Why Teach Music Theory? 3 Tips to Make Your Studio More Musical This Year - Creative Music Education
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Why Teach Music Theory? 3 Tips to Make Your Studio More Musical This Year

By Glory St. Germain | Classically Trained to Creatively Curious

Jan 15

Teaching piano certainly has its challenges.

Day to day, you are dealing with students of various abilities, knowledge, learning styles, attitude, support system, goals and desires, all have one common element that connects the teacher to the student – the language of communication through music.

Just because you are the ‘teacher’ doesn’t mean you are done learning – there is always more to learn and discover about teaching.

Music theory is the universal language that allows us to communicate and express ourselves in ways that no other language can.

This comes from teaching beginner students who are curious to learn, to transfer students who think they know everything, to students that suddenly want to quit lessons because ‘it’s too hard, or no fun’, to the advanced students that challenge you and your abilities as a teacher.

Why Teach Music Theory?

Music theory is the universal language that allows us to communicate and express ourselves in ways that no other language can.

A simple alteration of one half step can change a major triad into a minor triad. Imagine watching cartoons in complete silence, a wedding with funeral music, a funeral with cartoon music (strange as that may sound); it just wouldn’t fit, right?

Music engages our emotions, our feelings and our creativity.

Let’s explore my three tips on how you can make 2019 more musical in your teaching studio.

Top 5 Reasons Why Musicians Need to Learn Music Theory

Foundation: Fundamental building blocks of music for sight reading and ear training.

Collaboration: Speak, write and read the essential universal language of music.

Improvisation: Knowledge = Innovation Composition = Creativity = Communication

Memorization: Develop effective analysis techniques to study the elements of music.

Standing Ovation: Excellence in music performance and mastering musicianship skills are easy when you learn music theory.

tim topham teach piano

Teach music theory and make your studio more musical this year.

A Bit About Me

I’m Glory St. Germain, founder, CEO and author behind The Ultimate Music Theory Program.

I started teaching at the age of 16 because I wanted to earn enough money to buy a car… *the dream*.

I ended up with 35 students ranging from young children to adults. I loved seeing the absolute joy in their eyes when they learned a new piece of music. But, I STILL didn’t know how to teach music theory!

Every time I attempted to learn theory, I walked away frustrated, confused, embarrassed, and I had NO IDEA where to find the answers.

In class, the language was technical and not related to the music itself. And there were no games and definitely no laughter – just this feeling of ‘get this theory done and DON’T YOU DARE have fun!’.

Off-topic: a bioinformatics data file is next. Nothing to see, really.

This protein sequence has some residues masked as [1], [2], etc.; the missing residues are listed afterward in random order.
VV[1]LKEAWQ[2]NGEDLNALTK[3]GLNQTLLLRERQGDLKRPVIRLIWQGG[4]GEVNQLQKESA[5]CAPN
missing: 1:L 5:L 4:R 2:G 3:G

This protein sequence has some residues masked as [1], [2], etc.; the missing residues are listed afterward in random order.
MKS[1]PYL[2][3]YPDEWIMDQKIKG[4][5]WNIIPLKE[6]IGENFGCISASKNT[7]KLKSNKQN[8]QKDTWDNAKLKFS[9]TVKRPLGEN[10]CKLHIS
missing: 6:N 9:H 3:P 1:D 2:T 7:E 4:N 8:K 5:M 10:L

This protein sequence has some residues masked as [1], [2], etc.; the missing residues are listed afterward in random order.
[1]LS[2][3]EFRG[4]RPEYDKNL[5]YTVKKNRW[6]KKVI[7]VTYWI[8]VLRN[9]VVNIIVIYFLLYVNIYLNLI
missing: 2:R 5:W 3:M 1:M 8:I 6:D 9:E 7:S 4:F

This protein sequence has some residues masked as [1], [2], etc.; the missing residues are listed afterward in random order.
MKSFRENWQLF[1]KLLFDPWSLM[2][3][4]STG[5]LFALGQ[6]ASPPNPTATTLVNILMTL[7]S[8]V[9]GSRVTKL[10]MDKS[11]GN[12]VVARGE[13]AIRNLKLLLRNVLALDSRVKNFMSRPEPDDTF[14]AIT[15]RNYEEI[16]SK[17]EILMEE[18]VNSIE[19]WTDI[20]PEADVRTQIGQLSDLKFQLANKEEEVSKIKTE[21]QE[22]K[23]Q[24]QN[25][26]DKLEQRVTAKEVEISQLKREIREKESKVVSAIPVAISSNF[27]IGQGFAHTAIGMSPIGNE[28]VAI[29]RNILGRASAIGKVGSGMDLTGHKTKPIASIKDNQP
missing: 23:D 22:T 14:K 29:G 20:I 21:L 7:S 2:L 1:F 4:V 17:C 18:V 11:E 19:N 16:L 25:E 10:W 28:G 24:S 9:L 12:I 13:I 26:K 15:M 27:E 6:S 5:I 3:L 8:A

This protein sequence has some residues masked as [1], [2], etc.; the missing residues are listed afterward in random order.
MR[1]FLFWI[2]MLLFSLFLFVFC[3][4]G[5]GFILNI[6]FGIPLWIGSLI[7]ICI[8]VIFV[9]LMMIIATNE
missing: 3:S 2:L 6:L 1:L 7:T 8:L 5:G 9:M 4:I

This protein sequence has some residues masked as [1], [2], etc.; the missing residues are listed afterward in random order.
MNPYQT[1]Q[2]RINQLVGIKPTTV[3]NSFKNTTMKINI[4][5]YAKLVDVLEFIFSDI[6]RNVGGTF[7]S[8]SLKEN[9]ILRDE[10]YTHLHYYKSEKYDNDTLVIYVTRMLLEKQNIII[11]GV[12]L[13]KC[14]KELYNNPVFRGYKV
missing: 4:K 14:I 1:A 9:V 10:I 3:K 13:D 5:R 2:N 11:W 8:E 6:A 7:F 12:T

Up to this point in my piano teaching studio, I didn’t have the confidence to even teach theory. I finally learned theory when a young student begged me to teach her theory.

Her exact words…

Miss Glory, I know you don’t know anything about theory, but if you are willing to learn, I would love it if you would teach me.

Little did I know, this conversation would one day become the beginning of the Ultimate Music Theory Program.

After years of study in early childhood development, attaining my ARCT Royal Conservatory of Music Teaching Certificate, mastering Neuro-Linguistic Programing and becoming an NLP Practitioner, and researching how to write books effectively for massive learning success – we created the Ultimate Music Theory Workbook Program (Authors Glory St. Germain & Shelagh McKibbon-U’Ren).

Tip #1: Develop Musicianship Skills with Innovative Teaching Techniques

When you teach music theory, you are providing opportunities for your students to master musicianship skills (sight reading, ear training, improvisation, performance, composition, etc.).

The major key is this – WHAT teaching materials are you using to teach music theory in an effective and engaging way?

The design of learning music theory materials is just as important as the content.

The Ultimate Music Theory Workbook Program’s design and innovative teaching techniques help students increase retention and comprehension to better understand concepts and help them reinforce and recall incredible amounts of knowledge with amazing accuracy.

You could also try teaching music theory through innovative piano teaching games.

Ultimate Music Theory workbooks are based on a proven approach to the study of music theory that follows these 4 Ultimate Music Theory Learning Principles:

  • Simplicity of Learning – Concepts are presented with easy to understand instructions, examples and exercises.
  • Memory Joggers – Mnemonic Devices with memory tips for all learning styles including visual, auditory and kinesthetic.
  • Tie it All Together – Musicianship skills in helping musicians understand the universal language of music.
  • Make it Relevant – Connecting and applying theoretical concepts to pedagogical studies.
teach creative piano

Some students might need more help with music theory than others.

Tip #2: Identify Learning Styles to Teach Students How They Learn Best

Do you know your own learning style? Can you identify each of your students’ learning styles?